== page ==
7. The two-phase commit protocol Coordinator Initialization Send start transaction message to all cohorts Phase 1 Send commit-request message, requesting all cohort to commit Wait for reply from cohorts Phase 2 If all cohorts sent agreed and coordinator agrees then write commit record into log and send commit message to cohorts else send abort message to cohorts Wait for acknowledgment from cohorts If acknowledgment from a cohort not received within specified period resent commit/abort to that cohort If all acknowledgments received, write complete record to log Cohorts If transaction at cohort is successful then write undo and redo log on stable storage and return agreed message else return abort message If commit received, release all resources and locks held for transaction and send acknowledgment if abort received, undo the transaction using undo log record, release resources and locks and send acknowledgment • Assumption: • One process is coordinator, the others are “cohorts” (different sites) • Stable store available at each site • Write-ahead log protocol CS-550 (M.Soneru): Fault-tolerance [SaS]

  8. Voting protocols • Principles: • Data replicated at several sites to increase reliability • Each replica assigned a number of votes • To access a replica, a process must collect a majority of votes • Vote mechanism: (1) Static voting: • Each replica has number of votes (in stable storage) • A process can access a replica for a read or write operation if it can collect a certain number of votes (read or write quorum) (2) Dynamic voting • Number of votes or the set of sites that form a quorum change with the state of system (due to site and communication failures) (2.1) Majority based approach: • Set of sites that can form a majority to allow access to replicated data of changes with the changing state of the system (2.2) Dynamic vote reassignment: • Number of votes assigned to a site changes dynamically CS-550 (M.Soneru): Fault-tolerance [SaS]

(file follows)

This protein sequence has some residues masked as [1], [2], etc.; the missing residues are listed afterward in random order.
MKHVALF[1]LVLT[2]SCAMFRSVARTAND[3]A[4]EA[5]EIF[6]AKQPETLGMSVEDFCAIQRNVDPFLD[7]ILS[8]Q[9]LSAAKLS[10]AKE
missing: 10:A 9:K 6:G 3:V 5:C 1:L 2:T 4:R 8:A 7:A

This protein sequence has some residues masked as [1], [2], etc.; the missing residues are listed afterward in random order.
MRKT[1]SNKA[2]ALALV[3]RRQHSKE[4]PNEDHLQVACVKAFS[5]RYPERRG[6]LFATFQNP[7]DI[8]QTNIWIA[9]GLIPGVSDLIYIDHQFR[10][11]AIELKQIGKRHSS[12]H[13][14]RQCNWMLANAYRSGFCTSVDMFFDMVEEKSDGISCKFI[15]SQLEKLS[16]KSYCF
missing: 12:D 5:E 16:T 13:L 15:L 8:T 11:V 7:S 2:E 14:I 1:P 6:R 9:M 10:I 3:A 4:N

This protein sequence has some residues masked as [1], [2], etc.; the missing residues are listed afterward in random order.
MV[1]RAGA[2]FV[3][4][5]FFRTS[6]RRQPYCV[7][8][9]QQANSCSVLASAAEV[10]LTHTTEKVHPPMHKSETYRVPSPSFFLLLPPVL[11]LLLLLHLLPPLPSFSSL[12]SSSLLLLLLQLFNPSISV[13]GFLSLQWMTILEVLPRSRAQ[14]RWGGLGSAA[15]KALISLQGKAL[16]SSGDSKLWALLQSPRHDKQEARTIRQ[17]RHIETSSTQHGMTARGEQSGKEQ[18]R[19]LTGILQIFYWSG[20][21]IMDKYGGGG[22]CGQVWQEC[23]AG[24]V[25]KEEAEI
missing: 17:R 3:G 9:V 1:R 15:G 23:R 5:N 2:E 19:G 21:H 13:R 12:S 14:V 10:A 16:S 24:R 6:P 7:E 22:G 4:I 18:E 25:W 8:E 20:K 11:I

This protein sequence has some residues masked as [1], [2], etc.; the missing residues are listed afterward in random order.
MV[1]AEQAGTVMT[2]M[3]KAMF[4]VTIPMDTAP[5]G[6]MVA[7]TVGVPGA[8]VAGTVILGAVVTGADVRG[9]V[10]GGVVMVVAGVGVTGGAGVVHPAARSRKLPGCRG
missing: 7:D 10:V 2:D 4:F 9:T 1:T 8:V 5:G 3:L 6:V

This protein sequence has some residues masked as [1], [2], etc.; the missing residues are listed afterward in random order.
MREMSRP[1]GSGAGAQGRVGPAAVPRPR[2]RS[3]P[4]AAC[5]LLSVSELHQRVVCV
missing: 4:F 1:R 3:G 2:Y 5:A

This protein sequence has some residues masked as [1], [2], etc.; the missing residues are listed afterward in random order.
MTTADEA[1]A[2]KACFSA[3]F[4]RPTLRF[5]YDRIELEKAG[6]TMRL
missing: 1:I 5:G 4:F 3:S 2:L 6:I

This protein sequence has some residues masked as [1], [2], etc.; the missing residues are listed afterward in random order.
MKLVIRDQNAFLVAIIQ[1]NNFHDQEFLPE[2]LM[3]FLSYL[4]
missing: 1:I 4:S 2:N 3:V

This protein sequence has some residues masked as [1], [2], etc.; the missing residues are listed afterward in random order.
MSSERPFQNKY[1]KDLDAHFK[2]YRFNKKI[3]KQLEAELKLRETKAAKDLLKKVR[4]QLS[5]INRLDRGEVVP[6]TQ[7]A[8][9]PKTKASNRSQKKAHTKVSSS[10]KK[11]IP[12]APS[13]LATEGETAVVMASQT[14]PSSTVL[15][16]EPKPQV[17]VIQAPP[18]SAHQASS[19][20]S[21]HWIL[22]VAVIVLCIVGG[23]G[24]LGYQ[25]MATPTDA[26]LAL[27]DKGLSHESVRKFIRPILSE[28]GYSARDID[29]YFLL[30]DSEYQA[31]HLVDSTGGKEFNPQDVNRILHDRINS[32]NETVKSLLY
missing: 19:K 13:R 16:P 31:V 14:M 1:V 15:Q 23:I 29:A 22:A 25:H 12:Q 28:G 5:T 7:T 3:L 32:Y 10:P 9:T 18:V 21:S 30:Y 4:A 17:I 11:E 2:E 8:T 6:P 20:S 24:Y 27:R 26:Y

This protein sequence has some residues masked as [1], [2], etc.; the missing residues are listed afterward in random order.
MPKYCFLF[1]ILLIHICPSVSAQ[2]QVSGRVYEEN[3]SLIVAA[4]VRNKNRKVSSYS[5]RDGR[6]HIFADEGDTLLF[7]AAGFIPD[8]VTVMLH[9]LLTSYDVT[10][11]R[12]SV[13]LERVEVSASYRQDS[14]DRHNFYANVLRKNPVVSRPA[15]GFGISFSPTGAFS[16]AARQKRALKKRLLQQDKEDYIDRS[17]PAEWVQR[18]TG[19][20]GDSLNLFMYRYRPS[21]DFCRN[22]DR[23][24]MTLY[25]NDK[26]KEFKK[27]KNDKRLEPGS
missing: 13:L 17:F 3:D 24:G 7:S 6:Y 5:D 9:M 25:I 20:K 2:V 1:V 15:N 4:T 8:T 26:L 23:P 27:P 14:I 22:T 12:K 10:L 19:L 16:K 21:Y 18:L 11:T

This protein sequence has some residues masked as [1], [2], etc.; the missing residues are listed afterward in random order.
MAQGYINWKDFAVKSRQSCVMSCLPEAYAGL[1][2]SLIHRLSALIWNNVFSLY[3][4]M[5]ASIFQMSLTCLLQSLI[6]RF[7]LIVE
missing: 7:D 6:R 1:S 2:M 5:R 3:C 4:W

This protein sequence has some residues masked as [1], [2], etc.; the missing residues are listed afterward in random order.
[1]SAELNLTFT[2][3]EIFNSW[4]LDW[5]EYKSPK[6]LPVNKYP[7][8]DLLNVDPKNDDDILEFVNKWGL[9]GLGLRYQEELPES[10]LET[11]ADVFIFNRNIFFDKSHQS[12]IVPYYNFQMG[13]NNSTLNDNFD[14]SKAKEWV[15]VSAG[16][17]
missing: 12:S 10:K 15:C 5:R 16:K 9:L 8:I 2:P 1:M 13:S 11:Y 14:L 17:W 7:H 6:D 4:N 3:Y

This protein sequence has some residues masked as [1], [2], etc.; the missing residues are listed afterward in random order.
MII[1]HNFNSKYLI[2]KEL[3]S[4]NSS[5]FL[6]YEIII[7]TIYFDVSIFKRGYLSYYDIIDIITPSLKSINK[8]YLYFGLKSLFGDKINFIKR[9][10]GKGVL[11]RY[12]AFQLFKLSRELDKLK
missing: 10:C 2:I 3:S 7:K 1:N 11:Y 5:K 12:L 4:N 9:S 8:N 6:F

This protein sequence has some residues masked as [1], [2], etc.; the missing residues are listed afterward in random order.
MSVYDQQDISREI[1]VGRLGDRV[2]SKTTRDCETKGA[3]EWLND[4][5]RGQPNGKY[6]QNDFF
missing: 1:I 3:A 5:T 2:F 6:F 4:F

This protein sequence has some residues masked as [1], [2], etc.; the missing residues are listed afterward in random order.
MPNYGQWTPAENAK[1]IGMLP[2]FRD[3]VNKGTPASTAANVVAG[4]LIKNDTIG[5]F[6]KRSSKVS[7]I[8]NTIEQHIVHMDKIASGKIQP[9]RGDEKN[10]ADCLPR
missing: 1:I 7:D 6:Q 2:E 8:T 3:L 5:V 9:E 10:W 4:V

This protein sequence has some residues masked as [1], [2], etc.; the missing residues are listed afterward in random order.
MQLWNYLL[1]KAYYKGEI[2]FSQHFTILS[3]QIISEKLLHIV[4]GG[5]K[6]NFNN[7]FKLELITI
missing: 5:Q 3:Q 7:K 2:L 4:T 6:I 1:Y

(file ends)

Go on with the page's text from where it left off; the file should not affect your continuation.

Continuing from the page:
9. Failure resilient processes • Resilient process: continues execution in the presence of failures with minimum disruption to the service provided (masks failures) • Approaches for implementing resilient processes: • Backup processes and • Replicated execution (1) Backup processes • Each process made of a primary process and one or more backup processes • Primary process execute, while the backup processes are inactive • If primary process fails, a backup process takes over • Primary process establishes checkpoints, such that backup process can restart (2) Replicated execution • Several processes execute same program concurrently • Majority consensus (voting) of their results • Increases both the reliability and availability of the process CS-550 (M.Soneru): Fault-tolerance [SaS]

  10. Recovery (fault tolerant) block concept • Provide fault-tolerance within an individual sequential process in which assignments to stored variables are the only means of making recognizable progress • The recovery block is made of: • A primary block (the conventional program), • Zero or more alternates (providing the same function as the primary block, but using different algorithm), and • An acceptance test (performed on exit from a primary or alternate block to validate its actions). CS-550 (M.Soneru): Fault-tolerance [SaS]

  11. Recovery (fault tolerant) Block concept Recovery Block A Acceptance test AT Primary block AP <Program text> Alternate block AQ <Program text> Recovery block Primary block alternate block Acceptance test CS-550 (M.Soneru): Fault-tolerance [SaS]

  12. Module ‘0’ Module ‘1’ Voter Module ‘n-1’ N-version programming CS-550 (M.Soneru): Fault-tolerance [SaS]